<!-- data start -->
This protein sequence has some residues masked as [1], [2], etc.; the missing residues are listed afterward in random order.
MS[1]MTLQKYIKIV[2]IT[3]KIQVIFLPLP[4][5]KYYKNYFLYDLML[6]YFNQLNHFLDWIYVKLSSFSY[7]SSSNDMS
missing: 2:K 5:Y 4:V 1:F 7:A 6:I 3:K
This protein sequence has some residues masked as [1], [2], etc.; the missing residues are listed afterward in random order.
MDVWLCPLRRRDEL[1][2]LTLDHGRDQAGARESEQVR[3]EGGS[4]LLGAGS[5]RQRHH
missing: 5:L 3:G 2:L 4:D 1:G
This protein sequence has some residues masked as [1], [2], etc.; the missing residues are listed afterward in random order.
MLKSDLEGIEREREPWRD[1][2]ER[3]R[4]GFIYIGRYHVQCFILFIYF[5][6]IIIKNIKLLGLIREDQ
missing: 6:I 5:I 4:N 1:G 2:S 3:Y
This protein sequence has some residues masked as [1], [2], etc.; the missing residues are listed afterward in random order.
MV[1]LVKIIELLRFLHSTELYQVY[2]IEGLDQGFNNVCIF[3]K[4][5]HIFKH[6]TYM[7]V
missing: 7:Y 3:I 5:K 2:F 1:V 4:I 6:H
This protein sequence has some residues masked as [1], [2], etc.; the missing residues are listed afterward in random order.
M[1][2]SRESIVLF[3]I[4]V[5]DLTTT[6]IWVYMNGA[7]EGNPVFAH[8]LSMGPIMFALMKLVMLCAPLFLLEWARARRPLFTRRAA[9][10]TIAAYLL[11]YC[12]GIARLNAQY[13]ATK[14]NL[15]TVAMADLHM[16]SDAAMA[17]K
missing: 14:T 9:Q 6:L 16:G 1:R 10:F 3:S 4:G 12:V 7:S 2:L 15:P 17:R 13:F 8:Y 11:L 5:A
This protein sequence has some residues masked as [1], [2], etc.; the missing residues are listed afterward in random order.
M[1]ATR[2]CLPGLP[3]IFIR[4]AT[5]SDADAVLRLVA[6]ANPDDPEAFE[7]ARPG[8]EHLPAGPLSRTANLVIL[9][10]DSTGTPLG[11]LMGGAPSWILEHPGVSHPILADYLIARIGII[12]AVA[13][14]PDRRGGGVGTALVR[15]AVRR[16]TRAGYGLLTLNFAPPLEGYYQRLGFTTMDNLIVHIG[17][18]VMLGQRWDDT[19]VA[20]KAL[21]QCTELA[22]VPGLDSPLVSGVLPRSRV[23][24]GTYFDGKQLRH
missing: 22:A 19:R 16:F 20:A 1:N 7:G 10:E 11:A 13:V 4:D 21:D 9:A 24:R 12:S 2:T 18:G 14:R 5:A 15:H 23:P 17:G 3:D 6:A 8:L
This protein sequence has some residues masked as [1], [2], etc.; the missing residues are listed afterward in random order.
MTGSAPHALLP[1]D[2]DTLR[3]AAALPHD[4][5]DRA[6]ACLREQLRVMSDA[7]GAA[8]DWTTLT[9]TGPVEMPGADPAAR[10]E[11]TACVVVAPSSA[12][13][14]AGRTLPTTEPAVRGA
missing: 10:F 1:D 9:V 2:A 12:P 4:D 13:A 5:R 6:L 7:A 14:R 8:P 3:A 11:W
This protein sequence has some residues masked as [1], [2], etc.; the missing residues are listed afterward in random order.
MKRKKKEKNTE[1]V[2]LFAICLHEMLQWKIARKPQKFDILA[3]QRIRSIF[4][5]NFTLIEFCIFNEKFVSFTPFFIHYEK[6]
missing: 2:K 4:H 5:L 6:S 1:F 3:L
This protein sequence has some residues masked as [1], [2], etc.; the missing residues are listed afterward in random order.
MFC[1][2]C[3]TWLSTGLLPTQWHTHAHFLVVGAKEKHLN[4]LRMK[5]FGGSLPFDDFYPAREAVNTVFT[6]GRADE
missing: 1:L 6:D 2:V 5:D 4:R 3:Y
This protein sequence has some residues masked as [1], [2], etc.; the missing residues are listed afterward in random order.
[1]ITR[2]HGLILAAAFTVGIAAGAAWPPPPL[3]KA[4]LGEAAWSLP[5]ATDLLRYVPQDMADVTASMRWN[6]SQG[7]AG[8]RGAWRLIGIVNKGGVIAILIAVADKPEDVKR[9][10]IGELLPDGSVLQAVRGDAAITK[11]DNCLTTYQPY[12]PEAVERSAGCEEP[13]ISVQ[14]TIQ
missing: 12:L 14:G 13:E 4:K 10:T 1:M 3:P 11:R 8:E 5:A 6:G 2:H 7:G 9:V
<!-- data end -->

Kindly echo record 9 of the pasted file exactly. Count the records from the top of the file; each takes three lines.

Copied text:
This protein sequence has some residues masked as [1], [2], etc.; the missing residues are listed afterward in random order.
MFC[1][2]C[3]TWLSTGLLPTQWHTHAHFLVVGAKEKHLN[4]LRMK[5]FGGSLPFDDFYPAREAVNTVFT[6]GRADE
missing: 1:L 6:D 2:V 5:D 4:R 3:Y